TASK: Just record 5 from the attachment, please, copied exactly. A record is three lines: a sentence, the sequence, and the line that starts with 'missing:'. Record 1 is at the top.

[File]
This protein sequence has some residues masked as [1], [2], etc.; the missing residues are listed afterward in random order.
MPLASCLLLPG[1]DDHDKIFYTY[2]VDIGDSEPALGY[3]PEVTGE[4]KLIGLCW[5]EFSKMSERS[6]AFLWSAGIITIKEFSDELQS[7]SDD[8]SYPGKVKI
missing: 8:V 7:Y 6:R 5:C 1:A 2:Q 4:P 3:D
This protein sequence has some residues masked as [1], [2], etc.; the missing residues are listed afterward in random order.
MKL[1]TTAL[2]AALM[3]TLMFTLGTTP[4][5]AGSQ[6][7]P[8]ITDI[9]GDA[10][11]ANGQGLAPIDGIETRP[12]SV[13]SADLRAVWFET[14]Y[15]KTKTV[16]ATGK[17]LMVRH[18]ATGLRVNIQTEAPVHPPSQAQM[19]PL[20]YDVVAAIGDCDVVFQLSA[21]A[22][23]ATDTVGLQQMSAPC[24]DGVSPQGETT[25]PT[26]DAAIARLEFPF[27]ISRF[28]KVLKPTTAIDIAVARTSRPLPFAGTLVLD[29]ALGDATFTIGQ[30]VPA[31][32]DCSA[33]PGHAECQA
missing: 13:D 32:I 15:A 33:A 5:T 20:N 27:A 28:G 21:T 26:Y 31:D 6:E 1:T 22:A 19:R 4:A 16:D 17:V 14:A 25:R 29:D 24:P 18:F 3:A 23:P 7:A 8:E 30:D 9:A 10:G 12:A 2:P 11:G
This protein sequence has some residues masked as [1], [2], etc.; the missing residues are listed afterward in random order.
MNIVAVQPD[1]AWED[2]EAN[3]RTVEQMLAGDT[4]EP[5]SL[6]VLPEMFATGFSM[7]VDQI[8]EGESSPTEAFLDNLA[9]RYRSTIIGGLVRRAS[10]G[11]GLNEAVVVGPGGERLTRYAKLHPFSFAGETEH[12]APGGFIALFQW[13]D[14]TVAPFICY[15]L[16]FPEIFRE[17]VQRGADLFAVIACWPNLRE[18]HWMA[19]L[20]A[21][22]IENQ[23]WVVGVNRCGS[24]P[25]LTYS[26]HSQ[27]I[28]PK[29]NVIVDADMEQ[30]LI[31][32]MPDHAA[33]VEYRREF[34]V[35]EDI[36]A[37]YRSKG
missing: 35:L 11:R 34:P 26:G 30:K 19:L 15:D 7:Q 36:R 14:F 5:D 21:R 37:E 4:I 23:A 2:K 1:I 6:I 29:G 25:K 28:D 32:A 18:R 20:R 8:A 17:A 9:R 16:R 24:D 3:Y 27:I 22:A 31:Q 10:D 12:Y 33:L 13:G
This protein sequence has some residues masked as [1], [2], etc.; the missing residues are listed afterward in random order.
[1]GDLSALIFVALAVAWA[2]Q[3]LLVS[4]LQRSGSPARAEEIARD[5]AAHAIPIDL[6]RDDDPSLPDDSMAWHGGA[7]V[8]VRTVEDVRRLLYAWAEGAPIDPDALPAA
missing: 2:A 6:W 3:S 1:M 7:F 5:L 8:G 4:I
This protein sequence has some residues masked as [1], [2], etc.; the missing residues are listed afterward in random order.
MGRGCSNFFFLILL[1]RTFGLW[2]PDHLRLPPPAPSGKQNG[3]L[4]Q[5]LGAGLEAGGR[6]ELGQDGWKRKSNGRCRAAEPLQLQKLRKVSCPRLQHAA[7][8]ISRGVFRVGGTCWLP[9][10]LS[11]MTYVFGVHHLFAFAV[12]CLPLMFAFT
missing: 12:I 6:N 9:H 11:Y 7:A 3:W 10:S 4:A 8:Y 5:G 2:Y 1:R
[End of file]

This protein sequence has some residues masked as [1], [2], etc.; the missing residues are listed afterward in random order.
MGRGCSNFFFLILL[1]RTFGLW[2]PDHLRLPPPAPSGKQNG[3]L[4]Q[5]LGAGLEAGGR[6]ELGQDGWKRKSNGRCRAAEPLQLQKLRKVSCPRLQHAA[7][8]ISRGVFRVGGTCWLP[9][10]LS[11]MTYVFGVHHLFAFAV[12]CLPLMFAFT
missing: 12:I 6:N 9:H 11:Y 7:A 3:W 10:S 4:A 8:Y 5:G 2:Y 1:R